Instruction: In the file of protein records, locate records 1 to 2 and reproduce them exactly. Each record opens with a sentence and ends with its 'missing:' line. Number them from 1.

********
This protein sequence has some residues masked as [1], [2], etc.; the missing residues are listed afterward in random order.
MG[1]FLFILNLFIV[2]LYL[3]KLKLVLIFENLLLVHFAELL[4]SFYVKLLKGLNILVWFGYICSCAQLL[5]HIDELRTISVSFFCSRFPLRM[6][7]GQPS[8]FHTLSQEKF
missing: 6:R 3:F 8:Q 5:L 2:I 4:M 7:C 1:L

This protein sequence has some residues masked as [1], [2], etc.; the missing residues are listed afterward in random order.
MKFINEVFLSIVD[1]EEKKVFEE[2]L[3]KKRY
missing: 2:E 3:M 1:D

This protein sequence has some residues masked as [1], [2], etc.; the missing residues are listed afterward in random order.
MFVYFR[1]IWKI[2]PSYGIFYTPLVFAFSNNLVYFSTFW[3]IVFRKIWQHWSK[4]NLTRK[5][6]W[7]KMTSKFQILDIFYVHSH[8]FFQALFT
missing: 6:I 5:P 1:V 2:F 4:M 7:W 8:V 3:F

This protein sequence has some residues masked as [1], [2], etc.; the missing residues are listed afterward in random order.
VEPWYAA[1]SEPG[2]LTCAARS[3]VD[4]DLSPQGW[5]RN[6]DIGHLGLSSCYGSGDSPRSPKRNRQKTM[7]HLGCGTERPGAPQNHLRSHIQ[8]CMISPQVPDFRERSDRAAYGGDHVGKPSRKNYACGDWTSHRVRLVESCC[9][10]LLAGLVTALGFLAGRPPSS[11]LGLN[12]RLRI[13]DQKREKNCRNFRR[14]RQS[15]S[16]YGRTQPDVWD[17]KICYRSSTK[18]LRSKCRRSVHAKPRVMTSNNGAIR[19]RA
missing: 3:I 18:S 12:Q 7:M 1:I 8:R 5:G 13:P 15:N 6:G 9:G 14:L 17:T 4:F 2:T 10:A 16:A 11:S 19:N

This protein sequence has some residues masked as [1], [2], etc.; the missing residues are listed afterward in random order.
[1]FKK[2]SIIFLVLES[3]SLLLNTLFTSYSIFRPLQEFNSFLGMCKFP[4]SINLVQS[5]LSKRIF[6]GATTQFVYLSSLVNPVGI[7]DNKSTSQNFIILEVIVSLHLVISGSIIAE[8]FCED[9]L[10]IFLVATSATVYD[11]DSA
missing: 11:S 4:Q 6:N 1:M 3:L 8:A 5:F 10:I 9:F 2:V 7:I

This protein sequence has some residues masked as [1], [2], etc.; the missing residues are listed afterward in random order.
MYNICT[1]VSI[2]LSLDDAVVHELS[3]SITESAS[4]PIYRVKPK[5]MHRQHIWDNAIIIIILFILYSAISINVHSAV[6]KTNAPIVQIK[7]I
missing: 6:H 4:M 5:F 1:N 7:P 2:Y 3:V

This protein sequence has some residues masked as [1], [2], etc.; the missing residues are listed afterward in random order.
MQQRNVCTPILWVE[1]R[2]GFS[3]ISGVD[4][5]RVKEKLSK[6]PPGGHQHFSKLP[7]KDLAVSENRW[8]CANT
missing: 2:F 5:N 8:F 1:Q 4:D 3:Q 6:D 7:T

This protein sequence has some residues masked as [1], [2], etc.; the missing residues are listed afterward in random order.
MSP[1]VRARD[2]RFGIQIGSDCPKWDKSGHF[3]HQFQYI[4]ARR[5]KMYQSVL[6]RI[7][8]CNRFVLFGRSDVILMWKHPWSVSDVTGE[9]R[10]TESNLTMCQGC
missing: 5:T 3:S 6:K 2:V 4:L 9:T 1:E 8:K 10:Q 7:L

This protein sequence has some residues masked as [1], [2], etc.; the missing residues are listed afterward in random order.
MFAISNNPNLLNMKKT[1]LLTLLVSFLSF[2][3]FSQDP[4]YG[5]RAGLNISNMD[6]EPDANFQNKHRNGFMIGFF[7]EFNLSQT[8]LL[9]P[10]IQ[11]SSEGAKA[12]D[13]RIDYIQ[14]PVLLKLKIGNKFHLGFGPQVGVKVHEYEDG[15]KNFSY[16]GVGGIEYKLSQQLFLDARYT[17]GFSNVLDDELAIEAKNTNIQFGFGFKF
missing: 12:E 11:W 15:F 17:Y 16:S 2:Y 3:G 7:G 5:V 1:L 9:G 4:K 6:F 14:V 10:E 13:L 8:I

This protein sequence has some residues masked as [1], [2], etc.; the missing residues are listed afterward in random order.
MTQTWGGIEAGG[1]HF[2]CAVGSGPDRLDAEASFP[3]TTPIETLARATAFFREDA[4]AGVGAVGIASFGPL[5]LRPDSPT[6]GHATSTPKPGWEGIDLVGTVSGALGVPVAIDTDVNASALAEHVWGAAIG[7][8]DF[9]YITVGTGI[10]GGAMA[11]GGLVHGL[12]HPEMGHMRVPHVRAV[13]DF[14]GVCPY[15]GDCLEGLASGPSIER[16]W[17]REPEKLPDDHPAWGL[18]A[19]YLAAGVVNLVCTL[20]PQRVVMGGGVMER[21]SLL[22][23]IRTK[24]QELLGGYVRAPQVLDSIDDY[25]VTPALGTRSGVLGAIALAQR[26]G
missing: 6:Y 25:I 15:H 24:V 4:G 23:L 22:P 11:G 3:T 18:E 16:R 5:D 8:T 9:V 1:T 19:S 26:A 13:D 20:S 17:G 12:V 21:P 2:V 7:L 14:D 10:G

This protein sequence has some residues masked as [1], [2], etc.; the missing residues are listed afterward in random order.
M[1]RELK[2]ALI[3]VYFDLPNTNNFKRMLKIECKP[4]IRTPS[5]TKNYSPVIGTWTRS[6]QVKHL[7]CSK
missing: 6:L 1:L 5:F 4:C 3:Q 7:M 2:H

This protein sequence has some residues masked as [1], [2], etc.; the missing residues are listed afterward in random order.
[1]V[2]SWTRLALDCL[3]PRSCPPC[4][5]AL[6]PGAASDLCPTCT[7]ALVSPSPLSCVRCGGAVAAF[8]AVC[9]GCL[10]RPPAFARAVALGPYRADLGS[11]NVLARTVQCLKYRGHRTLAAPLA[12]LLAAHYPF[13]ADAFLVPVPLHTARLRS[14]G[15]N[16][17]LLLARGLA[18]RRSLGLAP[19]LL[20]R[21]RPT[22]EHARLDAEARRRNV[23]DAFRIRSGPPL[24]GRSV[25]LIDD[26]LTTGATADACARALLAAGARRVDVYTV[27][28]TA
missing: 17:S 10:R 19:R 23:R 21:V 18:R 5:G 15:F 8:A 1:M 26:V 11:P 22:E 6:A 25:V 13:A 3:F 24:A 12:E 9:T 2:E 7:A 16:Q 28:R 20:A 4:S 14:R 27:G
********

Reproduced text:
This protein sequence has some residues masked as [1], [2], etc.; the missing residues are listed afterward in random order.
MG[1]FLFILNLFIV[2]LYL[3]KLKLVLIFENLLLVHFAELL[4]SFYVKLLKGLNILVWFGYICSCAQLL[5]HIDELRTISVSFFCSRFPLRM[6][7]GQPS[8]FHTLSQEKF
missing: 6:R 3:F 8:Q 5:L 2:I 4:M 7:C 1:L

This protein sequence has some residues masked as [1], [2], etc.; the missing residues are listed afterward in random order.
MKFINEVFLSIVD[1]EEKKVFEE[2]L[3]KKRY
missing: 2:E 3:M 1:D